Effects on human health and ecosystems from different levels environmental ambitions in 2010
Gezondheids- en natuureffecten van verschillende verzuringsambities in 2010
26 May 2012, PDF |
51 pages |
Beck JP, van Bree L, Diederen HSMA, Dolmans JHJ, Esbroek MLP, Fischer PH, Folkert RJM, van Hinsberg A, van Velze K, Marra M, van Pul WAJ, de Ruiter J, de Waal LS
RIVM Report 725501007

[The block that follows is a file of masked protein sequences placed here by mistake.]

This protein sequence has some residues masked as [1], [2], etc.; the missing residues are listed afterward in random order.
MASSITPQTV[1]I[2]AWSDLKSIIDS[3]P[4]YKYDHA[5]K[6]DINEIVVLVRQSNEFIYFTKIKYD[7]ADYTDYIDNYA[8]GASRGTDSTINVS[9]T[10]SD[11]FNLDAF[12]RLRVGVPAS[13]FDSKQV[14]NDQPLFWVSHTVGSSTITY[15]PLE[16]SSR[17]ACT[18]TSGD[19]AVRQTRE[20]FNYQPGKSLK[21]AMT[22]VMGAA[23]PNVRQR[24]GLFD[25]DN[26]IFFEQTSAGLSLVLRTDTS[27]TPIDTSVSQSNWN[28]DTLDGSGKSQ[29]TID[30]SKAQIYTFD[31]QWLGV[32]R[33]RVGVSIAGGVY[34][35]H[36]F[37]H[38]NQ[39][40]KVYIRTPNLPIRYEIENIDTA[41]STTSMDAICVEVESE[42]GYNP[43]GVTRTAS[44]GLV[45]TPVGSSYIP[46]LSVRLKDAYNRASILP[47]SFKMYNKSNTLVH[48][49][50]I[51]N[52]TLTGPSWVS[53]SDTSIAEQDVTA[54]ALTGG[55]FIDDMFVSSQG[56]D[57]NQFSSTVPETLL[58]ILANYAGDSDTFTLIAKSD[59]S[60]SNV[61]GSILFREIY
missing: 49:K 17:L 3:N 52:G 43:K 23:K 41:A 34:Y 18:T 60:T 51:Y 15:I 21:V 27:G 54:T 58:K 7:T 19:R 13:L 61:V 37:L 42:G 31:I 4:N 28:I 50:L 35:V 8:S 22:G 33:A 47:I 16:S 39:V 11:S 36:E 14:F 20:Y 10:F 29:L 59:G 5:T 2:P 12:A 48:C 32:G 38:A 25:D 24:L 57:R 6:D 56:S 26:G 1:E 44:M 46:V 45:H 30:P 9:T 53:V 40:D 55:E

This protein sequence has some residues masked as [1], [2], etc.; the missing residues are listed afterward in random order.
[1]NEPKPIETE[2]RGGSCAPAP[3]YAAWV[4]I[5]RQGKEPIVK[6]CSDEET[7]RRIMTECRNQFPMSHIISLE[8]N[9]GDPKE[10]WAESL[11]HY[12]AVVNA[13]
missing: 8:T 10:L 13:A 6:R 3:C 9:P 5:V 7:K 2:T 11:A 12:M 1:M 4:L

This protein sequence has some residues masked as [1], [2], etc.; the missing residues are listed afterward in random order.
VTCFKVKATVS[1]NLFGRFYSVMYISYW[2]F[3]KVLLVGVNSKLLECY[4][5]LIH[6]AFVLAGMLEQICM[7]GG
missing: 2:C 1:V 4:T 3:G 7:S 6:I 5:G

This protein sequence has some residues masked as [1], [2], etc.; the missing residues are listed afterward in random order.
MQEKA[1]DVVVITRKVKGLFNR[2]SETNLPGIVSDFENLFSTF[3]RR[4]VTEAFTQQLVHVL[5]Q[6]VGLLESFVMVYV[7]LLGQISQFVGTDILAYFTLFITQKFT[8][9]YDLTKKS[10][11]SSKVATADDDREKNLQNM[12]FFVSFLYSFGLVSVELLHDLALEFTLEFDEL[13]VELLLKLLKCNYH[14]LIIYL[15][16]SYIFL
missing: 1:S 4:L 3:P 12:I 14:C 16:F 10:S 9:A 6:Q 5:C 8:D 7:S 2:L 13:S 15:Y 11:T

In this report the deposition and concentration levels of acidifying components, ozone, particulate matter and NO2 have been calculated for three emission variants for 2010. These emission variants consist of (1) the effect of current policies, (2) a package of 12 extra policy options in addition to current policies and (3) the emission levels as set in the Fourth National Environmental Policy Plan (NMP4). It is assumed that foreign countries will follow the European NEC-Directive or the UN-ECE protocol. For SO2, NOx and NH3 the emission reduction potential of the package of 12 measures seems to be sufficient to attain to the national EU emission obligations. Calculations show the environmental quality in 2010 to generally improve compared to the reference year of 2001. However, given all uncertainties there is only a small chance that current policies will be sufficient to meet the national deposition target for potential acid and nitrogen. In the case of the 12 measures and the NMP4 packages it is more likely that the national goals will be met. Then still critical loads are exceeded in 70 - 90% of the ecosystems. In the case of ozone no exceedances of the 2010 EU target value for the protection of human health is expected. Compliance with the annual average standard seems feasible for PM10 in the Netherlands in 2005, although local exceedances at 'hot spots' cannot be ruled out. Compliance with the 2010 annual average EU standard of 20 4g/m3 is not feasible, even at high cost. Air quality will continue to improve with respect to NO2. This causes exceedances of the yearly mean EU-NO2 limit value to become more and more local phenomena. We expect that exceedances occur mainly along motorways in urban areas and 300 to 30,000 people are expected to be exposed to these exceedances in 2010.